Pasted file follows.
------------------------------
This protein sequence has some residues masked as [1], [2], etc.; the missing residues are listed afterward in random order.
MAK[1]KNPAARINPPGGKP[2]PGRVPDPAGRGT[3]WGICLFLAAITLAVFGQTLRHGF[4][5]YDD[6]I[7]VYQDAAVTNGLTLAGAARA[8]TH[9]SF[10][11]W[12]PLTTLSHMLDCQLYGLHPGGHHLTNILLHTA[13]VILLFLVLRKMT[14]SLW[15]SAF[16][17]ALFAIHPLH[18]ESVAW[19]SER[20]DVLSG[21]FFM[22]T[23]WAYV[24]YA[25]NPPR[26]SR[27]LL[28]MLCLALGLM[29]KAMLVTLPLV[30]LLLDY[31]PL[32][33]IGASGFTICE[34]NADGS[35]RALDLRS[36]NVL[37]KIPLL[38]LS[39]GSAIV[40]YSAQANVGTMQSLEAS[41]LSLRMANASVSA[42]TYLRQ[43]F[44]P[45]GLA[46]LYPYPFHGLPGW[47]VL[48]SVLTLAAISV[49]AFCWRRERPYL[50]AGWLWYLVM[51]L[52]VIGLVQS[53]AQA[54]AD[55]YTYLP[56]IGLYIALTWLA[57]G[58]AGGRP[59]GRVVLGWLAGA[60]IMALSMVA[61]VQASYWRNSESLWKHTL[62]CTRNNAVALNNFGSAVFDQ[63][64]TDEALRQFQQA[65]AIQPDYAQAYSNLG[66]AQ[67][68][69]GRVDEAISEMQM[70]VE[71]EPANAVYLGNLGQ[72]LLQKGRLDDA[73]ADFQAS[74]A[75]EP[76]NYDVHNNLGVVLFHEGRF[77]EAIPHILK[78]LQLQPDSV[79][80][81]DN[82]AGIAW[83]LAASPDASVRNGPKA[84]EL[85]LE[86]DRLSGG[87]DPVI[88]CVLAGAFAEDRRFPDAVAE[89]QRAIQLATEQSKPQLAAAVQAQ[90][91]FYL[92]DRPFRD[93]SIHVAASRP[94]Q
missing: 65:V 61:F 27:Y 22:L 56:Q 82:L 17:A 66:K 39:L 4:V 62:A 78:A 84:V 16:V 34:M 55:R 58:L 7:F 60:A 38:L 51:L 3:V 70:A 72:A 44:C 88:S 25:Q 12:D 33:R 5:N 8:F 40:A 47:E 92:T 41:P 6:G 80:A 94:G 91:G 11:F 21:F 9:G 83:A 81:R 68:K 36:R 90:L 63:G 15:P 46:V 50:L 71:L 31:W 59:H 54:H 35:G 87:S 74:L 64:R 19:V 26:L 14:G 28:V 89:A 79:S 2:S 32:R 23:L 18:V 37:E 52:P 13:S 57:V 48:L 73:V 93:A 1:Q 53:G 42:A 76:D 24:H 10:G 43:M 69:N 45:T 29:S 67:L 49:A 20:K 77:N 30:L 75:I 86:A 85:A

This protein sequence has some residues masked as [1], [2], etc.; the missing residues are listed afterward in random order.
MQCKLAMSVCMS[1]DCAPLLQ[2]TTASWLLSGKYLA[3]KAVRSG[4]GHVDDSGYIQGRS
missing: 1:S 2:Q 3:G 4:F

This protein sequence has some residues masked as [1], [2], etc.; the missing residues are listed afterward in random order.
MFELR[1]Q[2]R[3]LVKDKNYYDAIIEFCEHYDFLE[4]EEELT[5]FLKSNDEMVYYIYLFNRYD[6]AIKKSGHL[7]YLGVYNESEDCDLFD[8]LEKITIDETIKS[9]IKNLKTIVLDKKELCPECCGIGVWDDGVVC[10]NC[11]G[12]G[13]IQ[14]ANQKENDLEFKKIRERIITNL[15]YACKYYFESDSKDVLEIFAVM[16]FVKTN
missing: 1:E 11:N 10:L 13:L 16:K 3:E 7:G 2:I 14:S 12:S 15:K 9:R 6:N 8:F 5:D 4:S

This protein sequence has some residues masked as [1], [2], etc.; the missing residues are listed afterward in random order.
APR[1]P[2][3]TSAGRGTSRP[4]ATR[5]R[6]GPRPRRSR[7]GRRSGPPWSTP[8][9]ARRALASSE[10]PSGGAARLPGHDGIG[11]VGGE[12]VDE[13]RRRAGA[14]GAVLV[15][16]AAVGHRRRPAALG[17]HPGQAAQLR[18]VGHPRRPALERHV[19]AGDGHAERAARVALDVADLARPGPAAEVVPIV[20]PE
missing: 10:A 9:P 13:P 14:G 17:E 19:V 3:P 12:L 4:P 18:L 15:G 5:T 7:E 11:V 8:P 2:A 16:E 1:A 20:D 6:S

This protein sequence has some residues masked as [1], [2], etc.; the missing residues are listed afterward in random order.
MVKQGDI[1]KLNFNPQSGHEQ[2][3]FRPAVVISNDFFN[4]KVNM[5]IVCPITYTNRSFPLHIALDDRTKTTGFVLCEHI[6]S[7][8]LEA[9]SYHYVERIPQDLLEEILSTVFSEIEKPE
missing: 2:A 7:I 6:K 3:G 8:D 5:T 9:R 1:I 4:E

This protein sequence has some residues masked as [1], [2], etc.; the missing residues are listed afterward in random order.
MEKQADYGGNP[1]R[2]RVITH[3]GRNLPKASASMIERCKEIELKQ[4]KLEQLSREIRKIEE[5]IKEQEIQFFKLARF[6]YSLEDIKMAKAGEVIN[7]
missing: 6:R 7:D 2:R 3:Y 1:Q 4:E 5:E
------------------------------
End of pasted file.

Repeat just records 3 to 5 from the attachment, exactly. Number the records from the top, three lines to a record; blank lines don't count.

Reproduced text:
This protein sequence has some residues masked as [1], [2], etc.; the missing residues are listed afterward in random order.
MFELR[1]Q[2]R[3]LVKDKNYYDAIIEFCEHYDFLE[4]EEELT[5]FLKSNDEMVYYIYLFNRYD[6]AIKKSGHL[7]YLGVYNESEDCDLFD[8]LEKITIDETIKS[9]IKNLKTIVLDKKELCPECCGIGVWDDGVVC[10]NC[11]G[12]G[13]IQ[14]ANQKENDLEFKKIRERIITNL[15]YACKYYFESDSKDVLEIFAVM[16]FVKTN
missing: 1:E 11:N 10:L 13:L 16:K 3:E 7:G 2:I 14:S 12:S 15:K 9:R 6:N 8:F 5:D 4:S

This protein sequence has some residues masked as [1], [2], etc.; the missing residues are listed afterward in random order.
APR[1]P[2][3]TSAGRGTSRP[4]ATR[5]R[6]GPRPRRSR[7]GRRSGPPWSTP[8][9]ARRALASSE[10]PSGGAARLPGHDGIG[11]VGGE[12]VDE[13]RRRAGA[14]GAVLV[15][16]AAVGHRRRPAALG[17]HPGQAAQLR[18]VGHPRRPALERHV[19]AGDGHAERAARVALDVADLARPGPAAEVVPIV[20]PE
missing: 10:A 9:P 13:P 14:G 17:E 19:V 3:P 12:L 4:P 18:L 15:G 5:T 7:E 11:V 8:P 2:A 16:E 1:A 20:D 6:S

This protein sequence has some residues masked as [1], [2], etc.; the missing residues are listed afterward in random order.
MVKQGDI[1]KLNFNPQSGHEQ[2][3]FRPAVVISNDFFN[4]KVNM[5]IVCPITYTNRSFPLHIALDDRTKTTGFVLCEHI[6]S[7][8]LEA[9]SYHYVERIPQDLLEEILSTVFSEIEKPE
missing: 2:A 7:I 6:K 3:G 8:D 5:T 9:R 1:I 4:E